Few things in nature are as rewarding as seeing a young bird leave the nest for the first time, we recently had this rare opportunity at York River State Park.
The parent birds returned to the nest behind the Visitor's Center at York River State Park in March. Not long afterwards, one egg was laid and successfully incubated. On July 12, a juvenile osprey made its first flight from the nest.
Time for junior to leave the nest
Young osprey are distinguished by the light brown spots on the back of the wings and the down-like feathers on the back of their necks. Unlike bald eagles, these birds feed entirely on fish and feed on whatever species are predominant. The hatchlings begin feeding on spawning herring and shad. They will catch their own croaker and white perch.
A little uncertain
Thomas Wilder, a member of the Williamsburg Photography Meet-Up Group, and me began the day with images of the Taskinas Creek valley. Three green herons perched themselves on a dead tree high above the valley floor, which is odd for this wading bird. We then made our way to the VC to see the activity on the osprey nest. Strangely, there were two recently laid eggs on the nest and the juvenile perched as if it was ready to try to fly.
One of three Green Herons seen on a high perch
Walking down to the seining beach, Tom and I were treated to the breathtaking moment of a first flight of an osprey. The bird began with a few flaps of its wings and then stopped. At a moment where we both were checking the images we already captured, it leaped, started gliding, and rhythmically flapped its wings to cruise over a short stretch of the river along the beach.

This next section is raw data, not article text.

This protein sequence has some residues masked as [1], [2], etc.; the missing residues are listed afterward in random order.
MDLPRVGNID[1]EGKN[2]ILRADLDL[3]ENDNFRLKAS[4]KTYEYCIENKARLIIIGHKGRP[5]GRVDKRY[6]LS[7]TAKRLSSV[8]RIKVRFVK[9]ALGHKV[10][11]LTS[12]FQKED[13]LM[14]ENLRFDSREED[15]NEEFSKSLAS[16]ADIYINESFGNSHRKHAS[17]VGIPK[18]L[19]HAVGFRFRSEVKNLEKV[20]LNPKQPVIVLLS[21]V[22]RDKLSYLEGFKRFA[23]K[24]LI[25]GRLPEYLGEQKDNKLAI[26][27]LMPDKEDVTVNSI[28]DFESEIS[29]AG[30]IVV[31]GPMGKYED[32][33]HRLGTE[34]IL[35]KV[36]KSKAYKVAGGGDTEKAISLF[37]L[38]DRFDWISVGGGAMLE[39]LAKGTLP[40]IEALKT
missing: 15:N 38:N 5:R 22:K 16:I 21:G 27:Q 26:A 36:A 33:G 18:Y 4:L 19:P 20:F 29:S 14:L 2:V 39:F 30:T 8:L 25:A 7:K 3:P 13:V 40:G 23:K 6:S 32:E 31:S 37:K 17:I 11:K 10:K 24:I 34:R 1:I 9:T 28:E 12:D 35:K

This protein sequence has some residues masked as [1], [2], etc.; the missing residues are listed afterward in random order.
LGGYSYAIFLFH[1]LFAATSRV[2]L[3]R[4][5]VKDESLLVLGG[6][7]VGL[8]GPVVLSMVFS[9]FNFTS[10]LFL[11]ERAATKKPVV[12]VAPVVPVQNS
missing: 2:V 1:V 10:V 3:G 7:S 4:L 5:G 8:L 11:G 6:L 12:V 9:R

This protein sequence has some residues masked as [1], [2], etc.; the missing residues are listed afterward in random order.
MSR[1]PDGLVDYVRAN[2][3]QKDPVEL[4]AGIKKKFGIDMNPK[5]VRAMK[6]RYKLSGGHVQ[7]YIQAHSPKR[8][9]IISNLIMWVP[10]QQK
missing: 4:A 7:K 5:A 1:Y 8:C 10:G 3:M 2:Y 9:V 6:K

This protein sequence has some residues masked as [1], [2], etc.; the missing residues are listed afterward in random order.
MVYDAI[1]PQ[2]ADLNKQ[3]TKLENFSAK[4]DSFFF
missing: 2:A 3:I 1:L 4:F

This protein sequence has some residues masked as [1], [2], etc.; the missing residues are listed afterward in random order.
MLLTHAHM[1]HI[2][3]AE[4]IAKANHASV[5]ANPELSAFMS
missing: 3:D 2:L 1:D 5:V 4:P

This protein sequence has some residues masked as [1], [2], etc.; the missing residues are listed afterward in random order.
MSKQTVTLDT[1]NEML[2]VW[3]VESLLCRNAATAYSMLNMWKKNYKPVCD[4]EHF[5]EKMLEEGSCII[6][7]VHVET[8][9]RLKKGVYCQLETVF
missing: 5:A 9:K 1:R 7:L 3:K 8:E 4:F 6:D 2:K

Cruising the York River
Luckily, the osprey didn't fly far. Tom and I walked along the marsh-like shoreline and spotted the bird perched on a dead tree. The juvenile seemed more interested in its unusual surroundings than fearful of a couple of amateur shutterbugs. It was perched beside a couple of trees and above a stand of tall cordgrass. The osprey nest is on a platform surrounded by a shallow stretch of the York River. After flying to another tree along the cliff, the juvenile returned to the nest.
On a different perch
As a ranger, we sometimes see unusual things as we are familiar with our surroundings. Green herons at a distance from the shoreline, osprey eggs in July, and a young bird's first flight; by spending time in the outdoors, anyone can find such oddities and opportunities. Visit your local Virginia State Park and other natural areas frequently.
The power of flight
If you want to visit my York River State Park:
From I-64, take the Croaker Exit 231B. Go north on Route 607 (Croaker Rd.) for one mile, then right on Route 606 (Riverview Rd.) about one and a half miles to the park entrance. Take a left turn into the park (757) 566-3036.